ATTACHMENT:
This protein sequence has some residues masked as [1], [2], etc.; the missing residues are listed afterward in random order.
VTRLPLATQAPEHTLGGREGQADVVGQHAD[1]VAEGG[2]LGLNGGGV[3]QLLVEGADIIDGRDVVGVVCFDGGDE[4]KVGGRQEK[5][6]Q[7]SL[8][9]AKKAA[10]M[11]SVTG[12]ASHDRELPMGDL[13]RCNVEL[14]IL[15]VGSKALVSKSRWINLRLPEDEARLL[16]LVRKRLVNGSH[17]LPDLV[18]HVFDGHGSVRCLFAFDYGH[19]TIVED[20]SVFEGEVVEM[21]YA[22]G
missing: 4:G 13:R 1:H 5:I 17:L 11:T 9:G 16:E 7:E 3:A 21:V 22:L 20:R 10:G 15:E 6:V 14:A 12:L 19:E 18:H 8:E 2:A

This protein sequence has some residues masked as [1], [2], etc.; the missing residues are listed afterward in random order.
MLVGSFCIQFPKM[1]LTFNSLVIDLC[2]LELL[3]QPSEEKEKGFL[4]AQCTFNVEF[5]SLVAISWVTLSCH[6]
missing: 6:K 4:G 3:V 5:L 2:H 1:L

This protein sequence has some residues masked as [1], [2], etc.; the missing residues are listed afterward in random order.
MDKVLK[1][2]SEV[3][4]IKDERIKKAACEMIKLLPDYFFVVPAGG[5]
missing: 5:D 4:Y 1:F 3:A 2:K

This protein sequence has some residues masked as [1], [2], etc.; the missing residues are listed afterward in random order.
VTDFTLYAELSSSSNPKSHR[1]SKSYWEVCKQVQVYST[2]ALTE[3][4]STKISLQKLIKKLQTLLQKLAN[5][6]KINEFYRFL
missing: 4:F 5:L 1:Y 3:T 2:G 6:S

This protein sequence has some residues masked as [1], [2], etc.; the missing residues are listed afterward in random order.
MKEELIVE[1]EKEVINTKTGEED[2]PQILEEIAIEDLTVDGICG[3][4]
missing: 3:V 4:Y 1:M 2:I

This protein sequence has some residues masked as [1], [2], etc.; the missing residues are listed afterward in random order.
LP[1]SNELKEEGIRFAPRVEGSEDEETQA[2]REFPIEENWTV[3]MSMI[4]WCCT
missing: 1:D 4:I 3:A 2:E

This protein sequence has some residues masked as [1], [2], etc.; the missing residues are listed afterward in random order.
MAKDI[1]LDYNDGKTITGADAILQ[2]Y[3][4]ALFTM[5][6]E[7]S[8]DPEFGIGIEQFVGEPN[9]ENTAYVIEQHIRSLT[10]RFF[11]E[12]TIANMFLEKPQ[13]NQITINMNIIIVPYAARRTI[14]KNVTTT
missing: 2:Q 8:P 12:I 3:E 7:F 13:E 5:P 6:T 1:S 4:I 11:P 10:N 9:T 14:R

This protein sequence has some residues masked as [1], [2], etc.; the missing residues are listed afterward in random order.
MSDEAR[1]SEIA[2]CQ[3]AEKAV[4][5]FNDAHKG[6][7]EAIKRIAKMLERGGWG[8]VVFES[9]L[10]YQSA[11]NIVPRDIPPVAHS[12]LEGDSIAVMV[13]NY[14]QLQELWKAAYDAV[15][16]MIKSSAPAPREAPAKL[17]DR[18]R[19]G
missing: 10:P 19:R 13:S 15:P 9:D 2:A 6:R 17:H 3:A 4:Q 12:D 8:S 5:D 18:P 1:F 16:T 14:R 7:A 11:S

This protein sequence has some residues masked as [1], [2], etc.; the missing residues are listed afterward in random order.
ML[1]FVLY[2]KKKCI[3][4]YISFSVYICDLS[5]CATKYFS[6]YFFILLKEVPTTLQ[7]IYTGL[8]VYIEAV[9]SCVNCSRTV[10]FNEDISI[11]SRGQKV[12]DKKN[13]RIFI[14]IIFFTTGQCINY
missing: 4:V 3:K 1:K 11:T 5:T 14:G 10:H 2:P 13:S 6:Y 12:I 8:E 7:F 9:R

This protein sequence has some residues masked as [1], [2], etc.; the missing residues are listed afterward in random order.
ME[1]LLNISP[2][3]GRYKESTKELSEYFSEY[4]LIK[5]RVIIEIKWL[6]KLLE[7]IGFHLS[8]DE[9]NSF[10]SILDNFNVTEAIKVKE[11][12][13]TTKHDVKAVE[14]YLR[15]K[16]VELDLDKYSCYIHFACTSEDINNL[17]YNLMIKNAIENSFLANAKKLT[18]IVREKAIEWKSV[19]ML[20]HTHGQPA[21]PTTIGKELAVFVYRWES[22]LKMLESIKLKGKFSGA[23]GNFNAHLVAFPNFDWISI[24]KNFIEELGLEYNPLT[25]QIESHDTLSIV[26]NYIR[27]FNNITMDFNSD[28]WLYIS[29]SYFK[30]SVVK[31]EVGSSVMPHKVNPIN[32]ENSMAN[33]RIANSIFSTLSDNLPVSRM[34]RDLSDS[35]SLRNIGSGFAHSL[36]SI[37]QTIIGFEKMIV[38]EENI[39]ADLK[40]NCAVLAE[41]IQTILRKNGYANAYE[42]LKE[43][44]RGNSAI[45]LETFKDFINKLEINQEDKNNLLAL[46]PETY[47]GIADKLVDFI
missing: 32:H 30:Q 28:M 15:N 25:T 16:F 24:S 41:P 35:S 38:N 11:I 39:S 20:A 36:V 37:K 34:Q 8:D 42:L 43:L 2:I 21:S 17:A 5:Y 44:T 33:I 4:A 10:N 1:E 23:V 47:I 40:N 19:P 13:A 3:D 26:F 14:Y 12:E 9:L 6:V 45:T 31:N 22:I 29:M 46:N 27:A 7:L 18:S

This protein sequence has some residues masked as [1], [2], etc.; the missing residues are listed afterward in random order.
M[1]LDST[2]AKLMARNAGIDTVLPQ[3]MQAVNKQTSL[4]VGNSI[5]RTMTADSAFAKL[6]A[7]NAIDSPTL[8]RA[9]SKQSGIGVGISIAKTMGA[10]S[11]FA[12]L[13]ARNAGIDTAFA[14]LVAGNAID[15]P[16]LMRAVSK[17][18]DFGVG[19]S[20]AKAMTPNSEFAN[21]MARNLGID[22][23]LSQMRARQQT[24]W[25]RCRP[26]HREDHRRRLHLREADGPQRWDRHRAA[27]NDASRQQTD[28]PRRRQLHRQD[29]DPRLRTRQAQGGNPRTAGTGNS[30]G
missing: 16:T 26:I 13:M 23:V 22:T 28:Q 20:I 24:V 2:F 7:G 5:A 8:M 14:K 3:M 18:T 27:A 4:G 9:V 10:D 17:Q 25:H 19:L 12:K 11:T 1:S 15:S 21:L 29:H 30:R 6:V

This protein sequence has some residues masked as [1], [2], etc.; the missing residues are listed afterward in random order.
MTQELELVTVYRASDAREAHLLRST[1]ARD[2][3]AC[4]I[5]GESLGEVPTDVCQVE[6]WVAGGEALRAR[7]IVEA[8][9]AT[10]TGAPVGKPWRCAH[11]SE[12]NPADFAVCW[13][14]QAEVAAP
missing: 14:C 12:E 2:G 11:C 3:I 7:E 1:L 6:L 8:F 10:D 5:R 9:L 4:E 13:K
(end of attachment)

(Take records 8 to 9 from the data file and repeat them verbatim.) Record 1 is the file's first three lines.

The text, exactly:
This protein sequence has some residues masked as [1], [2], etc.; the missing residues are listed afterward in random order.
MSDEAR[1]SEIA[2]CQ[3]AEKAV[4][5]FNDAHKG[6][7]EAIKRIAKMLERGGWG[8]VVFES[9]L[10]YQSA[11]NIVPRDIPPVAHS[12]LEGDSIAVMV[13]NY[14]QLQELWKAAYDAV[15][16]MIKSSAPAPREAPAKL[17]DR[18]R[19]G
missing: 10:P 19:R 13:S 15:P 9:D 2:A 6:R 17:H 3:A 4:Q 12:D 8:S 5:D 18:P 1:F 16:T 14:R 7:A 11:S

This protein sequence has some residues masked as [1], [2], etc.; the missing residues are listed afterward in random order.
ML[1]FVLY[2]KKKCI[3][4]YISFSVYICDLS[5]CATKYFS[6]YFFILLKEVPTTLQ[7]IYTGL[8]VYIEAV[9]SCVNCSRTV[10]FNEDISI[11]SRGQKV[12]DKKN[13]RIFI[14]IIFFTTGQCINY
missing: 4:V 3:K 1:K 11:T 5:T 14:G 10:H 2:P 13:S 6:Y 12:I 8:E 7:F 9:R